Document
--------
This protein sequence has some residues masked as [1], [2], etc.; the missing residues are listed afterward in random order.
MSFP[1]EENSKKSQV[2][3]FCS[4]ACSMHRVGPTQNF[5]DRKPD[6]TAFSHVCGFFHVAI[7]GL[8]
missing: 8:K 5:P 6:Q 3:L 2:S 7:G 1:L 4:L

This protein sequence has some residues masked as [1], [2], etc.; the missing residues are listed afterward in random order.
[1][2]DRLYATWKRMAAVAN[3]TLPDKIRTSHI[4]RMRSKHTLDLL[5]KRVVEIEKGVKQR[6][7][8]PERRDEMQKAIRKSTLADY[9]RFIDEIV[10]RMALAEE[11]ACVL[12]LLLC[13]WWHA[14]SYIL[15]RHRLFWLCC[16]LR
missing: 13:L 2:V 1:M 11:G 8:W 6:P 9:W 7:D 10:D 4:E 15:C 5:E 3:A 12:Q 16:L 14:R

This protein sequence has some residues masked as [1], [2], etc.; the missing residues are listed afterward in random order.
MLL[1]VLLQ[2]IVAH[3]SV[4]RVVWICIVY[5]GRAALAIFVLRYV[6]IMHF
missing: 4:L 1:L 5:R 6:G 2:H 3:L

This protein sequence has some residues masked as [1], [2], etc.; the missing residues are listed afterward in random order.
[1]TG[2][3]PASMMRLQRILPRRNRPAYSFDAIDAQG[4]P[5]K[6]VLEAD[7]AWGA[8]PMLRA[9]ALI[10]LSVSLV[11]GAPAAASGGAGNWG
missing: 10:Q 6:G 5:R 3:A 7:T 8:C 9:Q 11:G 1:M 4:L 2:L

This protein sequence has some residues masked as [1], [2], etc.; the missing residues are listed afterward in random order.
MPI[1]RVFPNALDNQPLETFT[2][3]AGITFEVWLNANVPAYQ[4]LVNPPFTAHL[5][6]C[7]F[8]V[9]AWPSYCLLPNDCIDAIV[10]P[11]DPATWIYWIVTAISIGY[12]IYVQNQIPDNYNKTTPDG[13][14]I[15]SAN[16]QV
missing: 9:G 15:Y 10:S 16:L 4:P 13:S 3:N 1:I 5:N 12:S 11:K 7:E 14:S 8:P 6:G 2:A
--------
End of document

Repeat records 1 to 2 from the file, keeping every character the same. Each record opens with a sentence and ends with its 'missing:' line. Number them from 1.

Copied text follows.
This protein sequence has some residues masked as [1], [2], etc.; the missing residues are listed afterward in random order.
MSFP[1]EENSKKSQV[2][3]FCS[4]ACSMHRVGPTQNF[5]DRKPD[6]TAFSHVCGFFHVAI[7]GL[8]
missing: 8:K 5:P 6:Q 3:L 2:S 7:G 1:L 4:L

This protein sequence has some residues masked as [1], [2], etc.; the missing residues are listed afterward in random order.
[1][2]DRLYATWKRMAAVAN[3]TLPDKIRTSHI[4]RMRSKHTLDLL[5]KRVVEIEKGVKQR[6][7][8]PERRDEMQKAIRKSTLADY[9]RFIDEIV[10]RMALAEE[11]ACVL[12]LLLC[13]WWHA[14]SYIL[15]RHRLFWLCC[16]LR
missing: 13:L 2:V 1:M 11:G 8:W 6:P 9:W 7:D 10:D 4:E 15:C 5:E 3:A 12:Q 16:L 14:R